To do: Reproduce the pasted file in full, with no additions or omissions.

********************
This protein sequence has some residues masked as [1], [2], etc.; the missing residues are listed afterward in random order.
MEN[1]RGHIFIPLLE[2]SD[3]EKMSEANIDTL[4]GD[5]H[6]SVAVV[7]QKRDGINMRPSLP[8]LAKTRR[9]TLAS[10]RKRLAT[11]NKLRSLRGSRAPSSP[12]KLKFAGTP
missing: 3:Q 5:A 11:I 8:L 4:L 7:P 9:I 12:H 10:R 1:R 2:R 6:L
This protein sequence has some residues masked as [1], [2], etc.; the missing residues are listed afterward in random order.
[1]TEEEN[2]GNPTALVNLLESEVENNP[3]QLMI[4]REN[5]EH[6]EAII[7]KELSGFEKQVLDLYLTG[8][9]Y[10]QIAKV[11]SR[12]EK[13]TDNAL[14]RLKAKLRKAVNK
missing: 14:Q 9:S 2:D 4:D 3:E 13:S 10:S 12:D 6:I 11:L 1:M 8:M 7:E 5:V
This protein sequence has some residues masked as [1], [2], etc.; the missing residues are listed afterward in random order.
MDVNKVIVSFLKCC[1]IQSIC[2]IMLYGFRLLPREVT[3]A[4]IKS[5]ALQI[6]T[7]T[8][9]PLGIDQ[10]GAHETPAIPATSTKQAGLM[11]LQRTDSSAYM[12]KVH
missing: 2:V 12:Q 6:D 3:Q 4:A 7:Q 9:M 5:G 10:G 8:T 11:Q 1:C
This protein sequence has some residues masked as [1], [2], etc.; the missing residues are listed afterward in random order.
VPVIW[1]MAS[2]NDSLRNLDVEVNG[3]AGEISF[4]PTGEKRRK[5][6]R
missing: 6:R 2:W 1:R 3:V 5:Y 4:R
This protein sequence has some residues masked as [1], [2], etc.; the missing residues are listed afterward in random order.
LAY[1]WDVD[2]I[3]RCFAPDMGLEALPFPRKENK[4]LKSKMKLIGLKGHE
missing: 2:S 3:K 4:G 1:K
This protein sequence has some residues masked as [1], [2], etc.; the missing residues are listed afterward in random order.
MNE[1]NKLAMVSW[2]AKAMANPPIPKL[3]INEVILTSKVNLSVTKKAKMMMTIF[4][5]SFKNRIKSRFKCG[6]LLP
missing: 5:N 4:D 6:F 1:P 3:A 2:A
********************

This protein sequence has some residues masked as [1], [2], etc.; the missing residues are listed afterward in random order.
MEN[1]RGHIFIPLLE[2]SD[3]EKMSEANIDTL[4]GD[5]H[6]SVAVV[7]QKRDGINMRPSLP[8]LAKTRR[9]TLAS[10]RKRLAT[11]NKLRSLRGSRAPSSP[12]KLKFAGTP
missing: 3:Q 5:A 11:I 8:L 4:L 7:P 9:I 12:H 10:R 1:R 2:R 6:L
This protein sequence has some residues masked as [1], [2], etc.; the missing residues are listed afterward in random order.
[1]TEEEN[2]GNPTALVNLLESEVENNP[3]QLMI[4]REN[5]EH[6]EAII[7]KELSGFEKQVLDLYLTG[8][9]Y[10]QIAKV[11]SR[12]EK[13]TDNAL[14]RLKAKLRKAVNK
missing: 14:Q 9:S 2:D 4:D 3:E 13:S 10:S 12:D 6:I 11:L 1:M 8:M 7:E 5:V
This protein sequence has some residues masked as [1], [2], etc.; the missing residues are listed afterward in random order.
MDVNKVIVSFLKCC[1]IQSIC[2]IMLYGFRLLPREVT[3]A[4]IKS[5]ALQI[6]T[7]T[8][9]PLGIDQ[10]GAHETPAIPATSTKQAGLM[11]LQRTDSSAYM[12]KVH
missing: 2:V 12:Q 6:D 3:Q 4:A 7:Q 9:M 5:G 10:G 8:T 11:Q 1:C
This protein sequence has some residues masked as [1], [2], etc.; the missing residues are listed afterward in random order.
VPVIW[1]MAS[2]NDSLRNLDVEVNG[3]AGEISF[4]PTGEKRRK[5][6]R
missing: 6:R 2:W 1:R 3:V 5:Y 4:R
This protein sequence has some residues masked as [1], [2], etc.; the missing residues are listed afterward in random order.
LAY[1]WDVD[2]I[3]RCFAPDMGLEALPFPRKENK[4]LKSKMKLIGLKGHE
missing: 2:S 3:K 4:G 1:K
This protein sequence has some residues masked as [1], [2], etc.; the missing residues are listed afterward in random order.
MNE[1]NKLAMVSW[2]AKAMANPPIPKL[3]INEVILTSKVNLSVTKKAKMMMTIF[4][5]SFKNRIKSRFKCG[6]LLP
missing: 5:N 4:D 6:F 1:P 3:A 2:A